Friday, Sep 19, 2014Friday, Sep 19, 2014
Asia
 

India polls: India silk weavers hang on by thread, plead for rescue

Published on May 4, 2014 1:19 PM
 
In this photograph taken on April 22, 2014 an Indian labourer weaves a sari, the traditional dress of Indian women, at a handloom factory in Rajapura Varanasi. Bosses and craftsmen say the Banarasi silk industry is hanging on by a thread and could be killed off within a generation by mass-produced garments and competition from China unless India's next government steps in to save it. -- FILE PHOTO: AFP

VARANASI, India (AFP) - Its saris have been a byword for sartorial elegance for centuries and even the Buddha was laid to rest veiled in a brocade of silk hand-woven in India's holiest city Varanasi, according to local legend.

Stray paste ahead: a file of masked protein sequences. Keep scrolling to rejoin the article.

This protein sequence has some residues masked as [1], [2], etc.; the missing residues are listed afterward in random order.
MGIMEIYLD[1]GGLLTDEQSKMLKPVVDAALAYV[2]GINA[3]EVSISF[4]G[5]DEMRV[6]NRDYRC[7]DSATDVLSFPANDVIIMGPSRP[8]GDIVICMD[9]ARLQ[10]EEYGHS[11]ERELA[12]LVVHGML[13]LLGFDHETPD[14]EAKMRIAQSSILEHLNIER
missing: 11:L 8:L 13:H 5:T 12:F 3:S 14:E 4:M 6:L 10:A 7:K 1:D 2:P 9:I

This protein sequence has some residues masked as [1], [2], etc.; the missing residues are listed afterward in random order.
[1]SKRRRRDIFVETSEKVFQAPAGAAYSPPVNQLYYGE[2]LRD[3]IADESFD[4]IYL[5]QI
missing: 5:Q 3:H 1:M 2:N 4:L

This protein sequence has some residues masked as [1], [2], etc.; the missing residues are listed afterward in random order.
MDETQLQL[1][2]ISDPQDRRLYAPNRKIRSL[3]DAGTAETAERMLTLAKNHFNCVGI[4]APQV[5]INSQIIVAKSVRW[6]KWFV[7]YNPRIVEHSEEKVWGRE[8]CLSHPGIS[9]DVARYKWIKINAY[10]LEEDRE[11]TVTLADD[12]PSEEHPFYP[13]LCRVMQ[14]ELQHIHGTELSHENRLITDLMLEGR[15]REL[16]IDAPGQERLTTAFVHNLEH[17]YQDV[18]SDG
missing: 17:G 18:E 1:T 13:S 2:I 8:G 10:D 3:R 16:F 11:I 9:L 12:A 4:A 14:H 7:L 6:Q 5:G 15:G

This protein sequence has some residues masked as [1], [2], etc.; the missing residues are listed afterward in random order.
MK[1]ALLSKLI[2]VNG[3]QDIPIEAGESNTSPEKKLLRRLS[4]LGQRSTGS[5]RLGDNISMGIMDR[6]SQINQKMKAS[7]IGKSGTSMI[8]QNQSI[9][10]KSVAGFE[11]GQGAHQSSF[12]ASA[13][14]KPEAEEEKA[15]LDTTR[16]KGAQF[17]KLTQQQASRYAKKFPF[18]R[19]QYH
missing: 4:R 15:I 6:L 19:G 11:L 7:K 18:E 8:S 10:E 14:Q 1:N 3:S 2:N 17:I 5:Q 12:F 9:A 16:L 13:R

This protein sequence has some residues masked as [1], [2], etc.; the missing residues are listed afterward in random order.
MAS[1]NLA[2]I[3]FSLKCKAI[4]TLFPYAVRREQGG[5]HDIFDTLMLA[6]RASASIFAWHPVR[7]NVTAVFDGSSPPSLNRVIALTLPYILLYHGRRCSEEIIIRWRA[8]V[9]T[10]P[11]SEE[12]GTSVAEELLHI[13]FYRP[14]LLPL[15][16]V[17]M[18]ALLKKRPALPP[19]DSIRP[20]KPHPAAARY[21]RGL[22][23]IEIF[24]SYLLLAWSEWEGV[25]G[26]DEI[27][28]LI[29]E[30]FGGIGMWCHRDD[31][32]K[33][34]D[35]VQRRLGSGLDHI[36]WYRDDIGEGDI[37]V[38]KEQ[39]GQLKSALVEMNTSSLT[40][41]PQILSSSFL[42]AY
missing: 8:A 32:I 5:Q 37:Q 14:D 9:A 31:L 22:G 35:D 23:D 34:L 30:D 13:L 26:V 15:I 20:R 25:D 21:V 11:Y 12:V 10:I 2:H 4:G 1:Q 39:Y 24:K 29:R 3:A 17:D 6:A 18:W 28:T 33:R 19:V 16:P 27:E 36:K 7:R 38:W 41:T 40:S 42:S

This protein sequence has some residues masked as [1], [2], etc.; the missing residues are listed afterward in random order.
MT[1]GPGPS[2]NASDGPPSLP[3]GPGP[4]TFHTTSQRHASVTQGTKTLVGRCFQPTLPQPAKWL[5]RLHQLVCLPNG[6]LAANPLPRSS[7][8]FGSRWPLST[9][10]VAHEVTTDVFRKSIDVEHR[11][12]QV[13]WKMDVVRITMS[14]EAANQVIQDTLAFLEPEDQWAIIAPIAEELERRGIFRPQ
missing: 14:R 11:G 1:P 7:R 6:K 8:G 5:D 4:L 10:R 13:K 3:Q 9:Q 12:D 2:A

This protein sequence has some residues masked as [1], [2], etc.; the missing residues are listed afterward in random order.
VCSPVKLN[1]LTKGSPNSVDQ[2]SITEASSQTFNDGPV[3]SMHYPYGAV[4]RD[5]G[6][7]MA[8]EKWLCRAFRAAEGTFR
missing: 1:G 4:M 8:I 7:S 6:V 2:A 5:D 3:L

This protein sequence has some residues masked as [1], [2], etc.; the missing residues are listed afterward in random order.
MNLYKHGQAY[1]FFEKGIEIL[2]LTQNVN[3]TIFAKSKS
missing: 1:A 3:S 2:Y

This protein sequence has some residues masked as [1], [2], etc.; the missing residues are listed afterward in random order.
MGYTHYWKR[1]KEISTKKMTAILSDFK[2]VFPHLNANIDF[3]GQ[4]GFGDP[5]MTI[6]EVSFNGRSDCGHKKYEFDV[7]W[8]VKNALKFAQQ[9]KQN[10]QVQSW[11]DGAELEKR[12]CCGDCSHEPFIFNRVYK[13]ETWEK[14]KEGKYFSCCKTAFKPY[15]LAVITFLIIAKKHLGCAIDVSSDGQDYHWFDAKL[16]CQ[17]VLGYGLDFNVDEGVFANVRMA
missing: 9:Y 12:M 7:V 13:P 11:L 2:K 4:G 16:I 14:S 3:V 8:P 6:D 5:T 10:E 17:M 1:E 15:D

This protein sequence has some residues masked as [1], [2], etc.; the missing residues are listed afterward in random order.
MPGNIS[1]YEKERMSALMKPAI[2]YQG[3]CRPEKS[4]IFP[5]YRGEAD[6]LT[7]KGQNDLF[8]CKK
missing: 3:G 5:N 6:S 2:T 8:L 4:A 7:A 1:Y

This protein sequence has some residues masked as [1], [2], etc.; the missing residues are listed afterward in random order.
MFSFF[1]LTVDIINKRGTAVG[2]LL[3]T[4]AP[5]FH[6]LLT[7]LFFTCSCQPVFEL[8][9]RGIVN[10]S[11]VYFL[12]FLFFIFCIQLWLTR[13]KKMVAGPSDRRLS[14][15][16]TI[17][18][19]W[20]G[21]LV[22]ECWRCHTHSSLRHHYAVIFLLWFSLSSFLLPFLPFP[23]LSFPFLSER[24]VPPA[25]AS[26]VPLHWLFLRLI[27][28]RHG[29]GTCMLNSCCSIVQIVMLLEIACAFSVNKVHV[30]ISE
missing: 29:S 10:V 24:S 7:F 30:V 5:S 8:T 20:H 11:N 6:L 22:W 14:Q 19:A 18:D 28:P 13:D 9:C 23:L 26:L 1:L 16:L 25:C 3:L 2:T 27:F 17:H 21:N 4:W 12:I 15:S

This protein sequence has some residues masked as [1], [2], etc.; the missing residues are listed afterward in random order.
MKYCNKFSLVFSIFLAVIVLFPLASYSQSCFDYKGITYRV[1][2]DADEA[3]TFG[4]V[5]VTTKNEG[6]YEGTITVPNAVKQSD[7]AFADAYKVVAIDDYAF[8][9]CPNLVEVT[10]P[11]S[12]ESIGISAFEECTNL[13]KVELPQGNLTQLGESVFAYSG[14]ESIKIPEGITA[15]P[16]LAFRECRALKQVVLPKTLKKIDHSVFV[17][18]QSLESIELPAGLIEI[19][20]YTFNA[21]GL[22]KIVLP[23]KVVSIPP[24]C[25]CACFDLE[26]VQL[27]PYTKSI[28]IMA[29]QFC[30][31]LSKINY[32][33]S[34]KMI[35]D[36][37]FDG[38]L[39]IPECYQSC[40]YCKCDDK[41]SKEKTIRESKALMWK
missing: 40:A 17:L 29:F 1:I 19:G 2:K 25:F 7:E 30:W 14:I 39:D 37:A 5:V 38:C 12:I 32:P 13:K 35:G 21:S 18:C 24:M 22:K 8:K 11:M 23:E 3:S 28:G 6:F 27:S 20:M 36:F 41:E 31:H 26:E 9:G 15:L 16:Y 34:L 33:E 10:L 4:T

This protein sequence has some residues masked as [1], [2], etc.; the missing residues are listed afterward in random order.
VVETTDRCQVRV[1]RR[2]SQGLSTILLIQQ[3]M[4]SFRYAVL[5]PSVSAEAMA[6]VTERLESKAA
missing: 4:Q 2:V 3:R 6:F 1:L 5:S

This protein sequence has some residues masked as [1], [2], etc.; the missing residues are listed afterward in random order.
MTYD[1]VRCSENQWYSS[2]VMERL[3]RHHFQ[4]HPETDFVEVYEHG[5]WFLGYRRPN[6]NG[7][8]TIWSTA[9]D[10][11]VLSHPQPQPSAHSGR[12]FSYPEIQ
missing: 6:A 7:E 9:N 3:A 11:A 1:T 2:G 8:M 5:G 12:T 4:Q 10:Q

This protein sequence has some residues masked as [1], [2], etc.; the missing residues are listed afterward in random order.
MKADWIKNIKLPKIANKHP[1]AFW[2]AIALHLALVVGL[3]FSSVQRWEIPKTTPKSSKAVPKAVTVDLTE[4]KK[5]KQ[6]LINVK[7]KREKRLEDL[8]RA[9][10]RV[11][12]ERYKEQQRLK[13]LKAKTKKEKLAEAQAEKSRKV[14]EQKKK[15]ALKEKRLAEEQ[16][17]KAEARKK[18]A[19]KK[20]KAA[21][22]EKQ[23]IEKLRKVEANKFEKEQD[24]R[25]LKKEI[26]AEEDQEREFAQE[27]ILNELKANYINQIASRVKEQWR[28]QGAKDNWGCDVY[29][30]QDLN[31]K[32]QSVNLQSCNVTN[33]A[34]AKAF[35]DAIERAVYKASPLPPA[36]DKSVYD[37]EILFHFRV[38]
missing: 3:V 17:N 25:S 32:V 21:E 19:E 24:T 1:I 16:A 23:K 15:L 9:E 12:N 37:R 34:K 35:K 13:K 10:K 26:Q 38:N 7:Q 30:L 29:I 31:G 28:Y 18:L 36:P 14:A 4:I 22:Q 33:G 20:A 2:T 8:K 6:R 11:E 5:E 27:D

But bosses and craftsmen say the Banarasi silk industry is hanging on by a thread and could be killed off within a generation by mass-produced garments and Chinese competition, unless India's next government steps in.

"I've been doing this job for more than 40 years now and my fathers and forefathers were doing it for around 250 years before me," said Sardar Hafizullah as he wove a green and gold sari on the ground floor of his home in Varanasi's Old City.

"But it seems that it is a dying art. It's only people like me keeping it alive," added the 65-year-old.

 
If you are not a subscriber, you can get instant, unlimited access here

Videos